The Struggle For Change And Equality In The 1960's

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The fight for change and equality was not an easy one. In 1955, a black seamstress named Rosa Parks refused to give up her seat on a bus to a white man. This landmark of civil disobedience was one of the many demonstrations of the struggle for change and equality. In addition to African Americans, women and immigrants have faced similar hardships for years on end. Many groups have struggled for change and equality from the 1940s to the 1960s.
African Americans were one of the many groups to have struggled for change and equality. The march on Washington was one of the several battles against racial discrimination to have taken place during these times. Prior to World War II, 75 percent of defense contractors refused to hire African Americans, and another 15 percent employed them only in menial jobs. In response to such discrimination, A. Philip Randolph, president and founder of the Brotherhood of Sleeping Car Porters, planned a march on Washington where he called on African Americans to come to capital on July 1, 1941. President Roosevelt, in fear the march might provoke white resentment or violence, asked Randolph to back down (Danzer et al. 771-772). Randolph refused, but cancelled the march after Roosevelt agreed to issue an executive order, “...calling on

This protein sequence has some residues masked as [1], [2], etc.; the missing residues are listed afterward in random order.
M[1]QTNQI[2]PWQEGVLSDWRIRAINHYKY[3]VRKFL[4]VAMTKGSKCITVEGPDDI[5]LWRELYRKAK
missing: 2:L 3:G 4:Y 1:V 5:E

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After the surprise attack on Pearl Harbor, U.S. citizens feared another Japanese attack. They began to believe false rumors that Japanese Americans were sabotaging the United States by mining coastal harbors and poisoning vegetables. A wave of prejudice against Japanese Americans had risen from U.S. fear and uncertainty, eventually resulting in the internment, or confinement of Japanese Americans, where they were rounded up and shipped to “relocation centers” (Danzer et al. 800). Pearl Harbor paranoia from the United States caused Japanese Americans to struggle for change and
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